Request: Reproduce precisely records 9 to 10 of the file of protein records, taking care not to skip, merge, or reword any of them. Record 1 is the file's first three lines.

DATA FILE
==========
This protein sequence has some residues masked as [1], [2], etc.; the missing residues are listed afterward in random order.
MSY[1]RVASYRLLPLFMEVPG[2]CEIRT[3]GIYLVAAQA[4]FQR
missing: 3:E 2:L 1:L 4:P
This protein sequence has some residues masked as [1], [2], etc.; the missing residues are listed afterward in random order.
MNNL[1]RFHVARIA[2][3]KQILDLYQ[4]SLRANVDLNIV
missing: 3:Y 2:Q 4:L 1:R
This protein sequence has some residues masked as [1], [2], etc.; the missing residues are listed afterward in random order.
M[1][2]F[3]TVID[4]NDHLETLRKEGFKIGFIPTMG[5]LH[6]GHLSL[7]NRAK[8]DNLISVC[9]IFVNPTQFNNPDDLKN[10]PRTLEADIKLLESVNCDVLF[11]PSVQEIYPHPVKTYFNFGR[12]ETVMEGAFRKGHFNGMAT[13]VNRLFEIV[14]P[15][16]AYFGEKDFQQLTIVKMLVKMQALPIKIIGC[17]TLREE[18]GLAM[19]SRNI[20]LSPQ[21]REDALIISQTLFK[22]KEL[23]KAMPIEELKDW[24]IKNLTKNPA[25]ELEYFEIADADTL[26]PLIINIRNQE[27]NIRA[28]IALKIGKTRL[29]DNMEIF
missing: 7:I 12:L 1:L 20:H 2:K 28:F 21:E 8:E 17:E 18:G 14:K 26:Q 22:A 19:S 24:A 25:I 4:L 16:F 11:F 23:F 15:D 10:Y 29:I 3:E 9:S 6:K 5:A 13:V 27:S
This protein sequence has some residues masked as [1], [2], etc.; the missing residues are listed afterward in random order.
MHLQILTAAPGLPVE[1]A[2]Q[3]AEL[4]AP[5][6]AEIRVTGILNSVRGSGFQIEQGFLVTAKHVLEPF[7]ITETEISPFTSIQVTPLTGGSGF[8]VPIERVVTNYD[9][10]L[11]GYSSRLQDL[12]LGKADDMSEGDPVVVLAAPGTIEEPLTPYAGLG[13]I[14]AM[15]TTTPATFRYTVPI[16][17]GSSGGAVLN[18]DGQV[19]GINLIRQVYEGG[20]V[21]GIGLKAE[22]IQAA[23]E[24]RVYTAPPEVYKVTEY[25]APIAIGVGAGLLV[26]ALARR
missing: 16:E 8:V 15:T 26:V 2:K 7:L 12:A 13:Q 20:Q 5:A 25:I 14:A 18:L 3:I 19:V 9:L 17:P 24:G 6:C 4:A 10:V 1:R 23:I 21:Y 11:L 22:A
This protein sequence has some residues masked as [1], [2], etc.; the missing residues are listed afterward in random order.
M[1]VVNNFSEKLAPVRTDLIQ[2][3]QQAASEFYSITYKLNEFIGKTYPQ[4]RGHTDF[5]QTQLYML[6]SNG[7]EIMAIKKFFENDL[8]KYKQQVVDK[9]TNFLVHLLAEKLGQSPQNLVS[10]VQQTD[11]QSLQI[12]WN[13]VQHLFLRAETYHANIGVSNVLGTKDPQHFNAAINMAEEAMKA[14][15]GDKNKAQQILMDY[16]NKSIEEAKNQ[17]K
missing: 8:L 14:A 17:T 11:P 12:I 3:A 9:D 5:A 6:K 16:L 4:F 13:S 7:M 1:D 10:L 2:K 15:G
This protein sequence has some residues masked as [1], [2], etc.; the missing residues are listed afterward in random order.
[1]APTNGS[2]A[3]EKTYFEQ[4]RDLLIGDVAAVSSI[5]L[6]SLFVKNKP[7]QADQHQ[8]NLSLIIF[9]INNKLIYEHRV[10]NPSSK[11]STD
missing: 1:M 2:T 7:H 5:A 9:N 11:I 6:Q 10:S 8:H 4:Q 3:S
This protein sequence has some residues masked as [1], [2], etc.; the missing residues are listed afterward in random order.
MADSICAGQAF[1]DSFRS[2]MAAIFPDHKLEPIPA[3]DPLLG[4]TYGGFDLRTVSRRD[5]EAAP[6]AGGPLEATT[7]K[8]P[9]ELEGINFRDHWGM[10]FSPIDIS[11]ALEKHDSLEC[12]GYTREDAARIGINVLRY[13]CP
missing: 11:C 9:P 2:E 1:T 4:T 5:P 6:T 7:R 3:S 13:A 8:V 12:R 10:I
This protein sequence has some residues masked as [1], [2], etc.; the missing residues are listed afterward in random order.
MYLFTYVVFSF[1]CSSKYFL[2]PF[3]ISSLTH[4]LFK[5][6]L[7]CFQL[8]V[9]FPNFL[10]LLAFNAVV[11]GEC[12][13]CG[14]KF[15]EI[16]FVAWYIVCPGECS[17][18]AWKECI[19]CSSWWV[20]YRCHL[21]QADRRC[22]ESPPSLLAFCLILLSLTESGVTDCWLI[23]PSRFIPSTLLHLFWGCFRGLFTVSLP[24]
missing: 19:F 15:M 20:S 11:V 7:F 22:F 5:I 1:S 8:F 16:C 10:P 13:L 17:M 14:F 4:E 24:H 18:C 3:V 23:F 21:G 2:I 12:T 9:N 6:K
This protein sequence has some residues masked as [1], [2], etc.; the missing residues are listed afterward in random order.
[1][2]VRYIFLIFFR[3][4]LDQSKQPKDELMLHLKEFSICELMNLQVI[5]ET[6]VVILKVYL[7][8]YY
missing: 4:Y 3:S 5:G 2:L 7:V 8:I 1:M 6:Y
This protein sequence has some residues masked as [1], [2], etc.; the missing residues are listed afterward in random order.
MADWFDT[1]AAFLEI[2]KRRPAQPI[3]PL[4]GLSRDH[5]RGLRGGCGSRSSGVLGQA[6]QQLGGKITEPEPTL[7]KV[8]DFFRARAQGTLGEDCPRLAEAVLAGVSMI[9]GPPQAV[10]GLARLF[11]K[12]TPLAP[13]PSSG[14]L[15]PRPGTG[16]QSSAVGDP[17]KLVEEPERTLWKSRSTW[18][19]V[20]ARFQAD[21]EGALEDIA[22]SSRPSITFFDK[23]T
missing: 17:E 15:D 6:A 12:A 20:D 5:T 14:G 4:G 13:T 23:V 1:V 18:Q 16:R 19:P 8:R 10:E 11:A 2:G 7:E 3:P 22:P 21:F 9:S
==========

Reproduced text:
This protein sequence has some residues masked as [1], [2], etc.; the missing residues are listed afterward in random order.
[1][2]VRYIFLIFFR[3][4]LDQSKQPKDELMLHLKEFSICELMNLQVI[5]ET[6]VVILKVYL[7][8]YY
missing: 4:Y 3:S 5:G 2:L 7:V 8:I 1:M 6:Y
This protein sequence has some residues masked as [1], [2], etc.; the missing residues are listed afterward in random order.
MADWFDT[1]AAFLEI[2]KRRPAQPI[3]PL[4]GLSRDH[5]RGLRGGCGSRSSGVLGQA[6]QQLGGKITEPEPTL[7]KV[8]DFFRARAQGTLGEDCPRLAEAVLAGVSMI[9]GPPQAV[10]GLARLF[11]K[12]TPLAP[13]PSSG[14]L[15]PRPGTG[16]QSSAVGDP[17]KLVEEPERTLWKSRSTW[18][19]V[20]ARFQAD[21]EGALEDIA[22]SSRPSITFFDK[23]T
missing: 17:E 15:D 6:A 12:A 20:D 5:T 14:G 4:G 13:T 23:V 1:V 18:Q 16:R 19:P 8:R 10:E 11:A 2:G 7:E 3:P 22:P 21:F 9:S